And what gets my gall…if you wear a mask TO the park (which isn’t required, as of yesterday’s new ruling only indoor venues are mandatory) why why why would you discard the mask AT the park and DROP IT ON THE GROUND???

    Covidiots abound.

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  6. Add gloves to the list of things that are being discarded by tossing on the ground. Otherwise, you covered the situation well including some things I hadn’t thought about. On a separate, but related note, I had to go in a bank yesterday to open a new account. Pre-Covid I don’t think I would have been allowed IN a bank with a mask. Now it’s mandatory. I wonder how this affects airport security too. Right now I just want to get money back on plane tickets to go to NY. I think the best they will do is issue a voucher.😟

    Liked by 1 person

    1. Well, since NY might not let you in without quarantine….you can probably find a loophole….I had to go to ATM last week. They had a security guard there which I guess will become the new normal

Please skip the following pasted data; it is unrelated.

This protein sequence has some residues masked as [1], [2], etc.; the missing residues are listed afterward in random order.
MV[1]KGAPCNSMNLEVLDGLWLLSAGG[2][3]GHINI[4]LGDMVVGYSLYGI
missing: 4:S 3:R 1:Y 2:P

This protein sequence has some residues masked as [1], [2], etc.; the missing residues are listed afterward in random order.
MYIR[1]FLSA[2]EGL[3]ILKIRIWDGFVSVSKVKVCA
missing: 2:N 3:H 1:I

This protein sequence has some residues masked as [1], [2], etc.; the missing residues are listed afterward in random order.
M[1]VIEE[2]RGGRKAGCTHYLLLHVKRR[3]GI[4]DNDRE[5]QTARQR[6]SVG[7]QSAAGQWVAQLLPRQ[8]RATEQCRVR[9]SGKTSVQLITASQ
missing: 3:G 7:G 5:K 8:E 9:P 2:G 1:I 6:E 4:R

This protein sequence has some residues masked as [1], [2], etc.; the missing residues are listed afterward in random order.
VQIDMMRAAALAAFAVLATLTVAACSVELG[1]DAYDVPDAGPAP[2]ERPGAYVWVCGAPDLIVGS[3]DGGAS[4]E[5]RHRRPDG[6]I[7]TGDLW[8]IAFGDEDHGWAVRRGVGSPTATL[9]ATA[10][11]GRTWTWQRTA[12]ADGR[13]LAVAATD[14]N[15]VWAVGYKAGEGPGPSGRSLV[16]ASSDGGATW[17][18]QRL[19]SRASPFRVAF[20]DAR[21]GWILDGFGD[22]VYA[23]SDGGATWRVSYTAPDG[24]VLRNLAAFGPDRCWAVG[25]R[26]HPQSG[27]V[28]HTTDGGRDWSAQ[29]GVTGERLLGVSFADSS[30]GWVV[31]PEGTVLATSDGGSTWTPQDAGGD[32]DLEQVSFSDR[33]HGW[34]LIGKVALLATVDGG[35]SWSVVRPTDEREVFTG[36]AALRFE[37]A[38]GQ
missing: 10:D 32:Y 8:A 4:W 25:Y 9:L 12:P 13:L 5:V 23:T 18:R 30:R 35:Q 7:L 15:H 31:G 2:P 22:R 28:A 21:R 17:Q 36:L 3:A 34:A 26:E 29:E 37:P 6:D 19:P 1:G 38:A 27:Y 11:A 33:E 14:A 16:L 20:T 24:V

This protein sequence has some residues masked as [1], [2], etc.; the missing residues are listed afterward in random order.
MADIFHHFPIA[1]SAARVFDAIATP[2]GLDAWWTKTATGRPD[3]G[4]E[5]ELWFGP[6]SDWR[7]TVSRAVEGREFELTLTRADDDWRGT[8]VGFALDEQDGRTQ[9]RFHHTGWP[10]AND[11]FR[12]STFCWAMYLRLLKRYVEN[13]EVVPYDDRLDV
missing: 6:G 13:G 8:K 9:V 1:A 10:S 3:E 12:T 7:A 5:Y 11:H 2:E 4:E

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      1. Unfortunately, the closest flight I could get for Chautauqua was Cleveland where a brother could pick me up and take me to the now-cancelled Chautauqua summer program. So I don’t know if your suggestion would “fly,” but I appreciate the suggestion and will give it a try.

        Liked by 1 person

  7. There isn’t ONE area in life right now– schools, flying, recycling, working, giving birth, dying..that hasn’t been affected by COVID and not one area that doesn’t need to be rethought as to how to manage the process differently. It’s a rubic’s cube of constant reconfiguring.

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    1. That’s a great way to put it…a rubrics cube…because we are going to twist and turn and try to get the colors in order but will maybe only get one or two sides at a time…I don’t know what we do about any of it….

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  8. Clothes and other textiles brought into my home sit in the bags for 2 days (or more) before I actually take them out. I still use my cloth shopping bags, I just have the cashier make a pile or hand items to me and I bag them myself.
    Of course, I live in Texas, where even exploding case counts can’t make people fear the coronacooties🤨